Slowly, she inched toward the window where the teeth had gleamed at her. Not wanting to see him, but also not wanting to remain scared that the intruder was still out there, she peeked around the window trim. The parking lot came into view. The lights in the back lot glowed while the spaces bordering the building remained dark. The bulb outside the back door had blown since her employees left.
A hissing sound escaped her. The fear she experienced the night of the attack recurred tenfold, as the familiar scene unfolded, and the pressing question popped into her mind. Why did she think she needed to stay alone? Be strong. Be brave. Her dad’s words replayed in her mind.
Someone pounded on a door.
The knot in her stomach jumped to her throat. Kitchen lights were on, making it easy for whoever was outside to see her. She pulled off her stilettos, ducked under the window, then inched toward the switch. Lightning beat her to it.
The emergency lights blinked on, but not in the kitchen. It remained in darkness. Only the glow from the dining room and the hallway seeped through, giving little light.
The knife clutched at her side, she slid her hand along the kitchen wall to the receiver.
The phone line was dead.
It can’t be. Phone lines were underground in the city. With a trembling hand, she reached for her cell inside her purse, coming up empty. Her purse lay on the other side of the kitchen.
Another thump on the door, and her knees buckled. She slumped to the floor. This can’t be happening. The coldness from the concrete floor penetrated her skin. The night of the attack roared into her mind with the sound of thunder.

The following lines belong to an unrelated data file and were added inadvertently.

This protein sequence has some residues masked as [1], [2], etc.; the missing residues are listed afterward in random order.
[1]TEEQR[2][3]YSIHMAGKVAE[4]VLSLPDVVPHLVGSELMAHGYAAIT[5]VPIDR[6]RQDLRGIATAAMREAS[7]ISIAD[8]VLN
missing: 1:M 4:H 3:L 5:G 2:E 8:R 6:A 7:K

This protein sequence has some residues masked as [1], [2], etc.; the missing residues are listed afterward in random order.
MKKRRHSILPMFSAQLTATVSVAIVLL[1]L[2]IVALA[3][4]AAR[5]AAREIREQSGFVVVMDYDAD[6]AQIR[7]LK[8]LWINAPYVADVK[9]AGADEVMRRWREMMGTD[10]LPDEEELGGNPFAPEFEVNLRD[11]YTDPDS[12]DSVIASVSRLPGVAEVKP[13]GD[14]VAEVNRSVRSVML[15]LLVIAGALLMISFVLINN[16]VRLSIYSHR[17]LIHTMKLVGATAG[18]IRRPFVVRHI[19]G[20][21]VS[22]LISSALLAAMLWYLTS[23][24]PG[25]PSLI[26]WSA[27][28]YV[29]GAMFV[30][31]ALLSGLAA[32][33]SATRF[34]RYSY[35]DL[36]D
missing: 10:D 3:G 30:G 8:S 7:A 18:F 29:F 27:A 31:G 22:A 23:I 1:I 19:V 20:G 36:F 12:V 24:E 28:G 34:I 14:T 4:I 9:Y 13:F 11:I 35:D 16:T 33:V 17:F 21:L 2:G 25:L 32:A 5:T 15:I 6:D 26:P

Lightning flashed, illuminating the room and bringing the image of Sam’s angry face to mind. Pamela flinched. The memory of Sam’s reaction to her when she refused his unwanted advances still unnerved her.
The rain came down harder, drumming even louder against the roof. She had to leave.
Glass shattered across the kitchen from the window the intruder stood at minutes ago. A loud thud followed.
Be strong. Be brave.
On shaky feet, Pamela stood. She clutched the knife in her hand like the killer in Psycho.
The Memory Café’s security alarm whirled. A shattering sound from the dining room penetrated the volume of the alarm.
This wasn’t good.
On the night Sam busted in the back door and attacked her, the police had arrived quickly. She blew out a puff of air, blowing sweat-dampened, dark hair off her forehead, and prayed they would arrive as fast as last time.
A light seeped into the kitchen through the swinging doors that lead to the dining room. A figured moved. The doors swung closed, and the light from the dining room disappeared, taking the figure with it.
Her heart thumped wildly in her chest.
A hand slid over her mouth, and another grasped her wrist. The knife clanked to the floor. The hand left her wrist and slid across her stomach, holding her firmly against a hard body.
“I’m FBI.” A man’s voice whispered next to her ear. “Is anyone else here?” He lifted his fingers away from her mouth. “Don’t scream.”
She swallowed the scream he warned her against and tried to take control of the fleeing instinct as she wondered how he found her so easily. “How do I know you are who you say?” she whispered back.